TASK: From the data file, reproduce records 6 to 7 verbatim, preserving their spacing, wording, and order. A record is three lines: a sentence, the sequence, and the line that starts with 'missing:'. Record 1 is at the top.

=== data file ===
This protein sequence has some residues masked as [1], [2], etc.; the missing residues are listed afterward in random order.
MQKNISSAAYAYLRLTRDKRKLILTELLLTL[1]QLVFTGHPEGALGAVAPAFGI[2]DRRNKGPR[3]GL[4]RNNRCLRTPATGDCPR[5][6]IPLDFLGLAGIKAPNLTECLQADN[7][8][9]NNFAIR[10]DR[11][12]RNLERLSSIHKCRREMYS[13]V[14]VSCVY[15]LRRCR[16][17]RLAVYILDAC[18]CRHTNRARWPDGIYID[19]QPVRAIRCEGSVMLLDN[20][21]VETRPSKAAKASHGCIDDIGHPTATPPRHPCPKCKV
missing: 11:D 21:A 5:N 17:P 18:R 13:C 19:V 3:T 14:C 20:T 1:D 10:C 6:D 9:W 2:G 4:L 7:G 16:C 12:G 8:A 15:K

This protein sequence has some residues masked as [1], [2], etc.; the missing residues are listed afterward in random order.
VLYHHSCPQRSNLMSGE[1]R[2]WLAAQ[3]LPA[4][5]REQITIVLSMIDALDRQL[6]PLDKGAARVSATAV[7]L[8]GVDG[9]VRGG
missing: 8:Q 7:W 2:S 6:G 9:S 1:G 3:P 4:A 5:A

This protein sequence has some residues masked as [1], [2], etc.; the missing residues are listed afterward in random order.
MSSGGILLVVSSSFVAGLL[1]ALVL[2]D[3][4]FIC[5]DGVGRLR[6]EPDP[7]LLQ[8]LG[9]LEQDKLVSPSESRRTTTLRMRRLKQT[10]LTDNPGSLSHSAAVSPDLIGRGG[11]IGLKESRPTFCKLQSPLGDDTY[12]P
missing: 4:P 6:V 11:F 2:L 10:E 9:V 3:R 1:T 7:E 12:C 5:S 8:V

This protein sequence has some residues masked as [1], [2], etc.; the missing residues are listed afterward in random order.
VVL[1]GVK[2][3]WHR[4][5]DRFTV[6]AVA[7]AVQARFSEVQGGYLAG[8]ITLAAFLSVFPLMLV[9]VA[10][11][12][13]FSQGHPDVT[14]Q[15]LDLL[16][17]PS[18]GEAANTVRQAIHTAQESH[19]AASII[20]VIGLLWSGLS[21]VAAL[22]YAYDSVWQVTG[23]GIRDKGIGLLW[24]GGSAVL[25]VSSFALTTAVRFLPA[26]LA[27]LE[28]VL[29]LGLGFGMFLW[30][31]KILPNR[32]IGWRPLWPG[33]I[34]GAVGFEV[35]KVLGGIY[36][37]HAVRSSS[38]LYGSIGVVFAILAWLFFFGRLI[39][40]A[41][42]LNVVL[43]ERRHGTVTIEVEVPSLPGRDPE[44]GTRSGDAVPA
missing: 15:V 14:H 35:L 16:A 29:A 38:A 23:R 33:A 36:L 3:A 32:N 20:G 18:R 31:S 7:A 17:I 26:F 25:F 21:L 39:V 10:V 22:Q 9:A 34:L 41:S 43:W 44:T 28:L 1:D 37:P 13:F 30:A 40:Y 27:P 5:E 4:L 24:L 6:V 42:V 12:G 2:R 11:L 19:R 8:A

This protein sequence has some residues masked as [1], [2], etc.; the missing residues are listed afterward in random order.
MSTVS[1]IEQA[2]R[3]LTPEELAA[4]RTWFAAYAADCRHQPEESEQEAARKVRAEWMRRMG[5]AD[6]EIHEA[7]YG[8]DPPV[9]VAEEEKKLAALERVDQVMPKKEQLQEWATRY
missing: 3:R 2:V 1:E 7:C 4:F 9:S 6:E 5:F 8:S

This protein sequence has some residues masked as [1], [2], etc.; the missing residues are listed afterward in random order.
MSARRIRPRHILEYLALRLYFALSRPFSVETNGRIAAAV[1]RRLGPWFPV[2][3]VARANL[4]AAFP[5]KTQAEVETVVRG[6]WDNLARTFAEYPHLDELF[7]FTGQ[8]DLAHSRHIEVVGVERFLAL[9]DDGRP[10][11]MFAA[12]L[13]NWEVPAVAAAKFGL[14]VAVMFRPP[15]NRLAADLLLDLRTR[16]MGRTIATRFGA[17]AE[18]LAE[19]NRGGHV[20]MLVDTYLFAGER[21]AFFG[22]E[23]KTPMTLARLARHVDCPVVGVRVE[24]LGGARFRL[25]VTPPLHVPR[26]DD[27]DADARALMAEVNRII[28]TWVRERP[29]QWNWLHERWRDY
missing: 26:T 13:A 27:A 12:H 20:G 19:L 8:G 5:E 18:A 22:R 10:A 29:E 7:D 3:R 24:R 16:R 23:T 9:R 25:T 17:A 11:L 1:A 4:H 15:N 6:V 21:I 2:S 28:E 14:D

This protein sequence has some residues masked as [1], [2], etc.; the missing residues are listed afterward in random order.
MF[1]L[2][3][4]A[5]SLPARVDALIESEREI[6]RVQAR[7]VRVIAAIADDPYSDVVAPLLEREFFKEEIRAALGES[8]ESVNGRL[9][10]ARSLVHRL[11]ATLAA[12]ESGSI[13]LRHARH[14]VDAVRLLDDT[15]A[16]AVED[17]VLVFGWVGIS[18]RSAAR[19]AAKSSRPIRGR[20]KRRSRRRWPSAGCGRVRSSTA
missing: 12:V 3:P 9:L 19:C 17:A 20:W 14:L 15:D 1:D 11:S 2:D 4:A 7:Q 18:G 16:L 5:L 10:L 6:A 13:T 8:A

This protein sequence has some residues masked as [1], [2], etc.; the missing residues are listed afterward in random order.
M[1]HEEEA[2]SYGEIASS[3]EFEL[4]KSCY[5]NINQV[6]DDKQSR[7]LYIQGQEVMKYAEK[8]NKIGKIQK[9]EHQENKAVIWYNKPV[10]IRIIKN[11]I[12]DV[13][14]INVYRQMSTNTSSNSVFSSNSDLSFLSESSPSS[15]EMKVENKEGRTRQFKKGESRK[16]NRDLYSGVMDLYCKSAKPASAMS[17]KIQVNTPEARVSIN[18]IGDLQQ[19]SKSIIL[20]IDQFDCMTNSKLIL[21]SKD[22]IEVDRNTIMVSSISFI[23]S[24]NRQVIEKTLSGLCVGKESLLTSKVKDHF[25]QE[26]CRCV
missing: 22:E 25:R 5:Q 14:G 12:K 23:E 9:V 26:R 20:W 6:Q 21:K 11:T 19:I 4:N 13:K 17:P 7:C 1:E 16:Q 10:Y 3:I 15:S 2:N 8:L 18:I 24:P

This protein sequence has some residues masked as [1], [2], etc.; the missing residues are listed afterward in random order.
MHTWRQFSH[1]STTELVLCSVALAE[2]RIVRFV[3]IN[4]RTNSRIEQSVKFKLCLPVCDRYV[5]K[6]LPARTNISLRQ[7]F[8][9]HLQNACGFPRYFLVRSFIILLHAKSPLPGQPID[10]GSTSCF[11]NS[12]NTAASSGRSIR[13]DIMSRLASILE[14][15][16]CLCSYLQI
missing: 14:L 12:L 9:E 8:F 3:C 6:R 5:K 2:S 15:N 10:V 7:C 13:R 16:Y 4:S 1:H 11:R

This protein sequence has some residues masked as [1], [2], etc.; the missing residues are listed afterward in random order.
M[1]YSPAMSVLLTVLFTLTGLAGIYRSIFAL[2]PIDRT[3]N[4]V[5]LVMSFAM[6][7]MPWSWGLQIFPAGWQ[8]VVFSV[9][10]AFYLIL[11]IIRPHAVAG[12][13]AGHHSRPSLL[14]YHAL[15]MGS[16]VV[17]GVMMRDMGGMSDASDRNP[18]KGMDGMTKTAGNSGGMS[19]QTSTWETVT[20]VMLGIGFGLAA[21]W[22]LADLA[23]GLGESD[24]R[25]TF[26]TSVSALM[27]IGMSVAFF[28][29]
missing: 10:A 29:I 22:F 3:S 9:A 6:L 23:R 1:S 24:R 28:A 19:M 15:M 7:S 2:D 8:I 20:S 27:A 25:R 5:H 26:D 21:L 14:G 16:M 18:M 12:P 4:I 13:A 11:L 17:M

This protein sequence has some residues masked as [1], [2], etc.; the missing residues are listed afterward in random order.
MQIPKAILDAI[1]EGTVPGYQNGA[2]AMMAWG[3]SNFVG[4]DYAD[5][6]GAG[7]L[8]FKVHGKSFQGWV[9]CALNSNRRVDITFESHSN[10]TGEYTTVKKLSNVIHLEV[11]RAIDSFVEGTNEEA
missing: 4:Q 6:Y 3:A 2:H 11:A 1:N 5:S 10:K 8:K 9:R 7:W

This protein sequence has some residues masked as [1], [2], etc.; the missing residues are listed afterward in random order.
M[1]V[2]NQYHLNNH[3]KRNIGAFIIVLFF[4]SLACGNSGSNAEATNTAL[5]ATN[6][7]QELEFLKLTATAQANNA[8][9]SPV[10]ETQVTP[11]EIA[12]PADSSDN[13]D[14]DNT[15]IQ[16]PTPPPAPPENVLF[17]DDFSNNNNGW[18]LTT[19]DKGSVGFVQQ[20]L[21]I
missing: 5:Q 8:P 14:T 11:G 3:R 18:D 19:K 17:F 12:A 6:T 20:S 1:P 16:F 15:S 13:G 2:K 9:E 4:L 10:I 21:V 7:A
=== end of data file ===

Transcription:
This protein sequence has some residues masked as [1], [2], etc.; the missing residues are listed afterward in random order.
MSARRIRPRHILEYLALRLYFALSRPFSVETNGRIAAAV[1]RRLGPWFPV[2][3]VARANL[4]AAFP[5]KTQAEVETVVRG[6]WDNLARTFAEYPHLDELF[7]FTGQ[8]DLAHSRHIEVVGVERFLAL[9]DDGRP[10][11]MFAA[12]L[13]NWEVPAVAAAKFGL[14]VAVMFRPP[15]NRLAADLLLDLRTR[16]MGRTIATRFGA[17]AE[18]LAE[19]NRGGHV[20]MLVDTYLFAGER[21]AFFG[22]E[23]KTPMTLARLARHVDCPVVGVRVE[24]LGGARFRL[25]VTPPLHVPR[26]DD[27]DADARALMAEVNRII[28]TWVRERP[29]QWNWLHERWRDY
missing: 26:T 13:A 27:A 12:H 20:G 19:L 8:G 5:E 18:A 22:R 10:A 29:E 7:D 3:R 24:R 16:R 23:T 9:R 25:T 17:A 11:L 1:A 4:H 15:N 6:V 21:I 2:S 28:E 14:D

This protein sequence has some residues masked as [1], [2], etc.; the missing residues are listed afterward in random order.
MF[1]L[2][3][4]A[5]SLPARVDALIESEREI[6]RVQAR[7]VRVIAAIADDPYSDVVAPLLEREFFKEEIRAALGES[8]ESVNGRL[9][10]ARSLVHRL[11]ATLAA[12]ESGSI[13]LRHARH[14]VDAVRLLDDT[15]A[16]AVED[17]VLVFGWVGIS[18]RSAAR[19]AAKSSRPIRGR[20]KRRSRRRWPSAGCGRVRSSTA
missing: 12:V 3:P 9:L 19:C 17:A 20:W 14:L 15:D 1:D 11:S 2:D 4:A 7:Q 18:G 16:L 5:L 10:L 6:A 13:T 8:A